Rhodes Animal Behavior and Conservation Fellows Meet Memphis Zoo’s Newest Addition

image of Rhodes College student making notes at Memphis Zoo
Hanna Stuart ’24 recording her observations of the elephant herd

There is a new addition to the Memphis Zoo family—Kosti the elephant—and she is getting to know the zookeepers as well as Animal Behavior and Conservation Fellows from Rhodes College.

“Kosti is a 40-year-old African elephant, and her previous owners chose the Memphis Zoo as her retirement location,” says fellow Hanna Stuart ’24. “In her first week at the zoo, we have learned that she enjoys taking mud baths in her new enclosure. As time progresses, we will begin to see more of her personality, especially as she begins to interact with the other elephants—Gina, Asali, Bambi, and Daisy.  Gina, the matriarch of the herd, has already interacted with Kosti to show her status as the leader of the herd. Bambi and Daisy have also welcomed Kosti by touching her with their trunks through the fence. Asali, however, has a more shy and timid personality, and during our data collection periods she has chosen to not yet interact with Kosti.”

Because the Memphis Zoo is close to the Rhodes campus, students who are interested in animal conservation have the opportunity to conduct research on a diverse range of species from around the world. Supervised by Dr. Sarah Boyle, associate professor of biology at Rhodes, the Animal Behavior and Conservation Fellowship familiarizes students with the evolutionary, neural, and environmental behavior of animals.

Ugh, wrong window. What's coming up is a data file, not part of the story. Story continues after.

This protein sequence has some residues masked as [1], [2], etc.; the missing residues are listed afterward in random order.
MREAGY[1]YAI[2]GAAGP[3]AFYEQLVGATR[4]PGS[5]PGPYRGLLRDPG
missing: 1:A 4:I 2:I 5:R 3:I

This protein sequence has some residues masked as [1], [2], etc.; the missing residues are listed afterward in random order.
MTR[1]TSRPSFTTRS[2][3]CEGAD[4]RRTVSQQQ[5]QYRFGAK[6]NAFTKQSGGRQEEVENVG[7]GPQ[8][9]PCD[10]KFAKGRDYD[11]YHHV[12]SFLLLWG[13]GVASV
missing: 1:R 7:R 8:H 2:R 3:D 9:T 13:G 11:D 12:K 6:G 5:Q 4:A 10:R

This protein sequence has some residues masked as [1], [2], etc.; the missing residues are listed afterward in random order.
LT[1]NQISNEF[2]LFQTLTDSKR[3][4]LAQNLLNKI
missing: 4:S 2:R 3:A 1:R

“This summer, I have been observing the behavior of captive elephants while also reading scientific articles about the behavior of wild elephants,” adds Stuart. “The summer fellowship also has allowed me to learn more about the zookeepers’ husbandry routines, including the resources, effort, and care that go into maintaining the elephants’ welfare. I have also learned that enrichment is important for these intelligent animals because it creates an enhanced, interactive environment for the elephants . . . Lastly, I have learned about the zoo’s conservation efforts, including the zoo’s attempt to increase elephant population sizes. Prior to this summer, I had little knowledge of the ongoing research studies that occur at the zoo. This fellowship has allowed me to not only read more about these projects, but also meet some of the researchers that are creating a difference through conservation research.”